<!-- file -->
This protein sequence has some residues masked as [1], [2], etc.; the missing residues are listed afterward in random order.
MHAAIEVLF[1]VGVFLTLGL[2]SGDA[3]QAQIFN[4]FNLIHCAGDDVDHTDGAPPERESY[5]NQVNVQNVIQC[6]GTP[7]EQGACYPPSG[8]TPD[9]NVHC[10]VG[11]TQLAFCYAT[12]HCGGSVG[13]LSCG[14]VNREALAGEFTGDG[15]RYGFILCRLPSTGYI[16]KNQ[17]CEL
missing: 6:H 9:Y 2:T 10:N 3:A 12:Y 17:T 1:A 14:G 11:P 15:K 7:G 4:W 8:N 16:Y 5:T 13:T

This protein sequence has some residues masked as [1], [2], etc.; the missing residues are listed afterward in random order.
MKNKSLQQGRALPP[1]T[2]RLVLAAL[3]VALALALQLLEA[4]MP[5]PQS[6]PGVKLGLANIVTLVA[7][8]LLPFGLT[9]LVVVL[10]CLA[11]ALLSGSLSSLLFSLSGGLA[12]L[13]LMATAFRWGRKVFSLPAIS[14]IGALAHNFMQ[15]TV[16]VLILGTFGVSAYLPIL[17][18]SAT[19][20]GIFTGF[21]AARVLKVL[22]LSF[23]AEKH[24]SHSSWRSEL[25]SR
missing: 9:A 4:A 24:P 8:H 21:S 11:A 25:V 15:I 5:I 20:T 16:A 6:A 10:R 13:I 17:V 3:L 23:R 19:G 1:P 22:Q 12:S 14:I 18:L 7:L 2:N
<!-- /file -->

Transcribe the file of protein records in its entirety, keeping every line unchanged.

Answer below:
This protein sequence has some residues masked as [1], [2], etc.; the missing residues are listed afterward in random order.
MHAAIEVLF[1]VGVFLTLGL[2]SGDA[3]QAQIFN[4]FNLIHCAGDDVDHTDGAPPERESY[5]NQVNVQNVIQC[6]GTP[7]EQGACYPPSG[8]TPD[9]NVHC[10]VG[11]TQLAFCYAT[12]HCGGSVG[13]LSCG[14]VNREALAGEFTGDG[15]RYGFILCRLPSTGYI[16]KNQ[17]CEL
missing: 6:H 9:Y 2:T 10:N 3:A 12:Y 17:T 1:A 14:G 11:P 15:K 7:G 4:W 8:N 16:Y 5:T 13:T

This protein sequence has some residues masked as [1], [2], etc.; the missing residues are listed afterward in random order.
MKNKSLQQGRALPP[1]T[2]RLVLAAL[3]VALALALQLLEA[4]MP[5]PQS[6]PGVKLGLANIVTLVA[7][8]LLPFGLT[9]LVVVL[10]CLA[11]ALLSGSLSSLLFSLSGGLA[12]L[13]LMATAFRWGRKVFSLPAIS[14]IGALAHNFMQ[15]TV[16]VLILGTFGVSAYLPIL[17][18]SAT[19][20]GIFTGF[21]AARVLKVL[22]LSF[23]AEKH[24]SHSSWRSEL[25]SR
missing: 9:A 4:A 24:P 8:H 21:S 11:A 25:V 15:I 5:I 20:T 16:A 6:A 10:R 13:I 17:V 3:L 23:R 19:G 1:P 22:Q 12:S 14:I 18:L 7:L 2:N